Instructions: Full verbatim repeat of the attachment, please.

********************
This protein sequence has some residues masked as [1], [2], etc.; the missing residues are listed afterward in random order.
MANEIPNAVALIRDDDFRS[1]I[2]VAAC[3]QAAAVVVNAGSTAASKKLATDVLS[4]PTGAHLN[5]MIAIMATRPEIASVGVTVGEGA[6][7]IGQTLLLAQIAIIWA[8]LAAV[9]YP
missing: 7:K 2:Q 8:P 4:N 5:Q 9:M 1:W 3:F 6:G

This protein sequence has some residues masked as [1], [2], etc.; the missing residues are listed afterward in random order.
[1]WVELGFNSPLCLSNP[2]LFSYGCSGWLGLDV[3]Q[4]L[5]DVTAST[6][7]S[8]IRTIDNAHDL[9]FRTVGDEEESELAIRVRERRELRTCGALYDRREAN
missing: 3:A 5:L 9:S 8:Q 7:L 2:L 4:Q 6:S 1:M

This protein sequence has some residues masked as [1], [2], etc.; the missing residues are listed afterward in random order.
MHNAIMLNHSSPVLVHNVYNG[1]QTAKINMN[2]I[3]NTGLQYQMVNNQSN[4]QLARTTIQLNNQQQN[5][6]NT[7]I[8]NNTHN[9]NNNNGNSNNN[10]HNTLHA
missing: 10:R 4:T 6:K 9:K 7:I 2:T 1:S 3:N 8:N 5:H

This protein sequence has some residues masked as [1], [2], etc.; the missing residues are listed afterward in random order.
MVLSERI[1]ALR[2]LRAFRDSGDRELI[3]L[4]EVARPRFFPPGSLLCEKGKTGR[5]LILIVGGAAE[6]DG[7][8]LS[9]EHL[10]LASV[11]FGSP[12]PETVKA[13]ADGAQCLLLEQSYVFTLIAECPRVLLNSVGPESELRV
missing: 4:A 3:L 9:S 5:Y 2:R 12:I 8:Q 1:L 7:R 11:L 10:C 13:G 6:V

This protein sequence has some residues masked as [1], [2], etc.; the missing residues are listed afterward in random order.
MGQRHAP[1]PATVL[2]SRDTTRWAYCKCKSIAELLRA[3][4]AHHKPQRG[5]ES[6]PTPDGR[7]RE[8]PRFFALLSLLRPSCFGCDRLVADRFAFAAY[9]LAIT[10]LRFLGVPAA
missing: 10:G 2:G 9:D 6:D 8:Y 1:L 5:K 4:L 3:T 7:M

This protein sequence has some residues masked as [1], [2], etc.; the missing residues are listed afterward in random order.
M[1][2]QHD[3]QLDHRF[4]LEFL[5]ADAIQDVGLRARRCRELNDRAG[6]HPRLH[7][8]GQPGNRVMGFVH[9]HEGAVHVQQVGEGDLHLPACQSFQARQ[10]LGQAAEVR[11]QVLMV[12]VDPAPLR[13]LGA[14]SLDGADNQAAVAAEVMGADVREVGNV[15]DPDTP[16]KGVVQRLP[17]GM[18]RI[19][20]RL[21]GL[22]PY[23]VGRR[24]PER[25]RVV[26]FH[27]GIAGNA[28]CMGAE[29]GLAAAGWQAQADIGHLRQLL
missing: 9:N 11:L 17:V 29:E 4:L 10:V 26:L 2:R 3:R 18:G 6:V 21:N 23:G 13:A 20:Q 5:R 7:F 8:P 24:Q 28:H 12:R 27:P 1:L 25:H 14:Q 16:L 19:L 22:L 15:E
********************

This protein sequence has some residues masked as [1], [2], etc.; the missing residues are listed afterward in random order.
MANEIPNAVALIRDDDFRS[1]I[2]VAAC[3]QAAAVVVNAGSTAASKKLATDVLS[4]PTGAHLN[5]MIAIMATRPEIASVGVTVGEGA[6][7]IGQTLLLAQIAIIWA[8]LAAV[9]YP
missing: 7:K 2:Q 8:P 4:N 5:Q 9:M 1:W 3:F 6:G

This protein sequence has some residues masked as [1], [2], etc.; the missing residues are listed afterward in random order.
[1]WVELGFNSPLCLSNP[2]LFSYGCSGWLGLDV[3]Q[4]L[5]DVTAST[6][7]S[8]IRTIDNAHDL[9]FRTVGDEEESELAIRVRERRELRTCGALYDRREAN
missing: 3:A 5:L 9:S 8:Q 7:L 2:L 4:Q 6:S 1:M

This protein sequence has some residues masked as [1], [2], etc.; the missing residues are listed afterward in random order.
MHNAIMLNHSSPVLVHNVYNG[1]QTAKINMN[2]I[3]NTGLQYQMVNNQSN[4]QLARTTIQLNNQQQN[5][6]NT[7]I[8]NNTHN[9]NNNNGNSNNN[10]HNTLHA
missing: 10:R 4:T 6:K 9:K 7:I 2:T 1:S 3:N 8:N 5:H

This protein sequence has some residues masked as [1], [2], etc.; the missing residues are listed afterward in random order.
MVLSERI[1]ALR[2]LRAFRDSGDRELI[3]L[4]EVARPRFFPPGSLLCEKGKTGR[5]LILIVGGAAE[6]DG[7][8]LS[9]EHL[10]LASV[11]FGSP[12]PETVKA[13]ADGAQCLLLEQSYVFTLIAECPRVLLNSVGPESELRV
missing: 4:A 3:L 9:S 5:Y 2:R 12:I 8:Q 1:L 7:R 11:L 10:C 13:G 6:V

This protein sequence has some residues masked as [1], [2], etc.; the missing residues are listed afterward in random order.
MGQRHAP[1]PATVL[2]SRDTTRWAYCKCKSIAELLRA[3][4]AHHKPQRG[5]ES[6]PTPDGR[7]RE[8]PRFFALLSLLRPSCFGCDRLVADRFAFAAY[9]LAIT[10]LRFLGVPAA
missing: 10:G 2:G 9:D 6:D 8:Y 1:L 5:K 4:L 3:T 7:M

This protein sequence has some residues masked as [1], [2], etc.; the missing residues are listed afterward in random order.
M[1][2]QHD[3]QLDHRF[4]LEFL[5]ADAIQDVGLRARRCRELNDRAG[6]HPRLH[7][8]GQPGNRVMGFVH[9]HEGAVHVQQVGEGDLHLPACQSFQARQ[10]LGQAAEVR[11]QVLMV[12]VDPAPLR[13]LGA[14]SLDGADNQAAVAAEVMGADVREVGNV[15]DPDTP[16]KGVVQRLP[17]GM[18]RI[19][20]RL[21]GL[22]PY[23]VGRR[24]PER[25]RVV[26]FH[27]GIAGNA[28]CMGAE[29]GLAAAGWQAQADIGHLRQLL
missing: 9:N 11:L 17:V 29:E 4:L 10:V 26:L 2:R 3:R 18:G 6:V 21:N 23:G 13:A 20:Q 5:R 7:F 8:P 24:Q 28:H 12:R 27:P 1:L 25:H 14:Q 16:L 19:L 22:L 15:E